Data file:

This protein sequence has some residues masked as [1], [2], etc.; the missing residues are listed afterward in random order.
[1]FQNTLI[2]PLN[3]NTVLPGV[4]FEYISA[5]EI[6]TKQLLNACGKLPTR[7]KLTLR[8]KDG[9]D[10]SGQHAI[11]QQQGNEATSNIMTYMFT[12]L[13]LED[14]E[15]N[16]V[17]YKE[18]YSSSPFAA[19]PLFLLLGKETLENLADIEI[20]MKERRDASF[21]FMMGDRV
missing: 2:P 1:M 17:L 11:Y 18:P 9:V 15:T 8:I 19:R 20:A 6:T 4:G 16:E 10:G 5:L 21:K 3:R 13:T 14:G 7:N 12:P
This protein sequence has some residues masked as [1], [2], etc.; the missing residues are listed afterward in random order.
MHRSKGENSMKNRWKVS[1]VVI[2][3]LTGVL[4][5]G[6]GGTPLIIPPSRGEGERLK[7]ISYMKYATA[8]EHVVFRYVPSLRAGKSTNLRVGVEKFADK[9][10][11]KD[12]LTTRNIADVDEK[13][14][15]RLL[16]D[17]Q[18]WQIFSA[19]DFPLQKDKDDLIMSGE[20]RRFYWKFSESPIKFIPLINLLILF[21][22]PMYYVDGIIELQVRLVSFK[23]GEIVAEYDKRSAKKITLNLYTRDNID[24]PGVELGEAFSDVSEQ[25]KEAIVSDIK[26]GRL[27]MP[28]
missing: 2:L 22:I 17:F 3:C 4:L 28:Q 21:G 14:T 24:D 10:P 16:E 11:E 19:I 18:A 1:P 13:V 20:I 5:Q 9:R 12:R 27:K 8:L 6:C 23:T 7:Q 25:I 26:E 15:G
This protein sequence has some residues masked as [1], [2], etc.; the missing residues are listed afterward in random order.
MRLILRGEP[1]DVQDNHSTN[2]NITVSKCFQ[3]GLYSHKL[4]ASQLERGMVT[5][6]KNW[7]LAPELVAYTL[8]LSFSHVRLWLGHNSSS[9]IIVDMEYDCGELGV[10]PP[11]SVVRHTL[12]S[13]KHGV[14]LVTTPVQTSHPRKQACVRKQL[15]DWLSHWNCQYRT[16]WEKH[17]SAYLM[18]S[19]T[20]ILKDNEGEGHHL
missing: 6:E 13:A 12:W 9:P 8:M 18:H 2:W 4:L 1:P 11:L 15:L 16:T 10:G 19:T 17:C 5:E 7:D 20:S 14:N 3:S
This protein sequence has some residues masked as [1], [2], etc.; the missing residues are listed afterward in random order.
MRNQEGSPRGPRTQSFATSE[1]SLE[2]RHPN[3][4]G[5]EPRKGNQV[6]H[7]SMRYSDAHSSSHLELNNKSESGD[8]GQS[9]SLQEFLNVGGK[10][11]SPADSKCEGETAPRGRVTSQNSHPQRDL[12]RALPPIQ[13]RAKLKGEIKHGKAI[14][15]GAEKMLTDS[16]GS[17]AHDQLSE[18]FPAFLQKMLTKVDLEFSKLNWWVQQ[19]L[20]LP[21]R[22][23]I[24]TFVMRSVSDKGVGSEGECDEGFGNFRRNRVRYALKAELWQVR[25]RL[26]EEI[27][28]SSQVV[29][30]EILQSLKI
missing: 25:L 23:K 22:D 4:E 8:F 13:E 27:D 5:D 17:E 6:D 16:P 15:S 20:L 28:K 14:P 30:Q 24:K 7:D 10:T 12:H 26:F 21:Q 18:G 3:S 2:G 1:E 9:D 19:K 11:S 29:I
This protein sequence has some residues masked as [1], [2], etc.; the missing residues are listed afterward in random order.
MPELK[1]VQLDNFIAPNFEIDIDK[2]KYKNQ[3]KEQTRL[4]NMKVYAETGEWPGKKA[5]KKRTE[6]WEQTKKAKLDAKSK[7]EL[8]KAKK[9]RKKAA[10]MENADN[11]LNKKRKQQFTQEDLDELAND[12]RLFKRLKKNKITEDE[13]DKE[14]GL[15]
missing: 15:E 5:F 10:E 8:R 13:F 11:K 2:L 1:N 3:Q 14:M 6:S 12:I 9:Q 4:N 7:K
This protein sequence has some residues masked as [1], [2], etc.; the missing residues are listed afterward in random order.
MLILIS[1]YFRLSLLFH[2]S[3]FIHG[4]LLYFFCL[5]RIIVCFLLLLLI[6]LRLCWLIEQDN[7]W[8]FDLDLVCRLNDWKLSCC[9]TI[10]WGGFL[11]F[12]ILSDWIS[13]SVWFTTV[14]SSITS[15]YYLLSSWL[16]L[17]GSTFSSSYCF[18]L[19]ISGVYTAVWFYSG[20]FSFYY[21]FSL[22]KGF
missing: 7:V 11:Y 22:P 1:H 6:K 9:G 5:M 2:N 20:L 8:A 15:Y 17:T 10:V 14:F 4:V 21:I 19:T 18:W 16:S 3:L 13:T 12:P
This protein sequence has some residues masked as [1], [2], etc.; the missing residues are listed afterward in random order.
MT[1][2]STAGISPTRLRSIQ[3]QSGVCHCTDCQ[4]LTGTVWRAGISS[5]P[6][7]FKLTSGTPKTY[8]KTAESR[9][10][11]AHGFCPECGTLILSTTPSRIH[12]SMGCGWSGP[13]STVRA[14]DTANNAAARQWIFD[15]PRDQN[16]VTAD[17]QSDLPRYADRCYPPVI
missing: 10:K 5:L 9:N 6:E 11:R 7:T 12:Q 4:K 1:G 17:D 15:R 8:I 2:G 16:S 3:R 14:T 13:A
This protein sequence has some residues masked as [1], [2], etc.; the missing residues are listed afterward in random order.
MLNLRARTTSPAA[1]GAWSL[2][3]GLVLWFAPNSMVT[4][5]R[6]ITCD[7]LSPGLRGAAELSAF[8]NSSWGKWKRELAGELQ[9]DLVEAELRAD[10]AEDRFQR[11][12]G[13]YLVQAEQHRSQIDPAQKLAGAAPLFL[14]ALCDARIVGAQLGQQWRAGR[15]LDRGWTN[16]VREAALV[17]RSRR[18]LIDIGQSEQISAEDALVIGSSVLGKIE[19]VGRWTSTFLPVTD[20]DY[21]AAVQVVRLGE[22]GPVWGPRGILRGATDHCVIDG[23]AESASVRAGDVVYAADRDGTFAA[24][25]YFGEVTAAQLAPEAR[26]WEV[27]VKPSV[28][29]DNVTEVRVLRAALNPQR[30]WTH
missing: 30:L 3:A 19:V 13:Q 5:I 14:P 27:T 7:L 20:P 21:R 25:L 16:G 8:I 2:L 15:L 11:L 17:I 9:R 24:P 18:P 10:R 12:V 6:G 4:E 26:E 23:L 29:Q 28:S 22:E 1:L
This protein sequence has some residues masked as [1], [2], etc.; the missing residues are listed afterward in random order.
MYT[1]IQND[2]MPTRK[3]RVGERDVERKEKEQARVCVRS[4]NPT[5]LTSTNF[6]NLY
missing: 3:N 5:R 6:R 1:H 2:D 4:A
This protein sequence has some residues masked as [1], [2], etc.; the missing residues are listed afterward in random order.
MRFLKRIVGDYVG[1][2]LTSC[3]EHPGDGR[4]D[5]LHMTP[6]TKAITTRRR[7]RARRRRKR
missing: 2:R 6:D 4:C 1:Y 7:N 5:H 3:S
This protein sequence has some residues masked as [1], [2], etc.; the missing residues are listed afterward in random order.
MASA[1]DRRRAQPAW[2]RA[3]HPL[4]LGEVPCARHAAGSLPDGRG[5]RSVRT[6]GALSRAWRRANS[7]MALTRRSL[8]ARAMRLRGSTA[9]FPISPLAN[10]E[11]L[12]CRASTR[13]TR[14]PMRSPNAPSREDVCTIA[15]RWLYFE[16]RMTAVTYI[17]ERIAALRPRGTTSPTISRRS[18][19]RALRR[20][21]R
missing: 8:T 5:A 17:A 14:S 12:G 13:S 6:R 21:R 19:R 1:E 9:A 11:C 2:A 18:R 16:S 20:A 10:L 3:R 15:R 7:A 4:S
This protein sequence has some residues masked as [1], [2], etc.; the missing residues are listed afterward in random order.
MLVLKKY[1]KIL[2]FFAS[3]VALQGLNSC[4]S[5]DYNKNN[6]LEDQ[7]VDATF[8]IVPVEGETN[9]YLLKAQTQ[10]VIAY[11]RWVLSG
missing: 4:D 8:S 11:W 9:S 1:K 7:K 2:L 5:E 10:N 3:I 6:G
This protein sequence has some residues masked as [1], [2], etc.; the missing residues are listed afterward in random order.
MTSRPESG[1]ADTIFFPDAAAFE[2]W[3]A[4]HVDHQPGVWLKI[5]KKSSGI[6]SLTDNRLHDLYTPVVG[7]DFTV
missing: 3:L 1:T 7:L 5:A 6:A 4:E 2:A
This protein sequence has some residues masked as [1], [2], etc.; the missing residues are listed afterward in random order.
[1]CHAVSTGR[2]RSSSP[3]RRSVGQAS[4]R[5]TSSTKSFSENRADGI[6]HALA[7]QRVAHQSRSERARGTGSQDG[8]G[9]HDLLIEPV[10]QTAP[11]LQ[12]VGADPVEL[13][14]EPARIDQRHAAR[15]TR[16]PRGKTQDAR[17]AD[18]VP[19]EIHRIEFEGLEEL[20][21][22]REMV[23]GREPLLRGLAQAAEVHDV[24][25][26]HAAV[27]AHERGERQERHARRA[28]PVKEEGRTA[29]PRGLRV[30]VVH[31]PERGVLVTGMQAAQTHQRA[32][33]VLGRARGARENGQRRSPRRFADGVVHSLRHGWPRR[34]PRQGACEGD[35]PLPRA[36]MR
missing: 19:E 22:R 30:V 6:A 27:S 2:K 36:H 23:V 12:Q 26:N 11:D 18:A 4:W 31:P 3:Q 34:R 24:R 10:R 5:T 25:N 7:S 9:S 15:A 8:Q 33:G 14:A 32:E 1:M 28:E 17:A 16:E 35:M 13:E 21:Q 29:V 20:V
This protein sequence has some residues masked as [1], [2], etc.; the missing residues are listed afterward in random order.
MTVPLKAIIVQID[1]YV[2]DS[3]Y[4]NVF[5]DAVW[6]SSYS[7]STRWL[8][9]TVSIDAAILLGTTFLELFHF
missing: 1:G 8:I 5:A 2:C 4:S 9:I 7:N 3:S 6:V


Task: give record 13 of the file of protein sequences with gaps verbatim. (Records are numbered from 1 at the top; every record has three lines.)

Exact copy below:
This protein sequence has some residues masked as [1], [2], etc.; the missing residues are listed afterward in random order.
MTSRPESG[1]ADTIFFPDAAAFE[2]W[3]A[4]HVDHQPGVWLKI[5]KKSSGI[6]SLTDNRLHDLYTPVVG[7]DFTV
missing: 3:L 1:T 7:L 5:A 6:A 4:E 2:A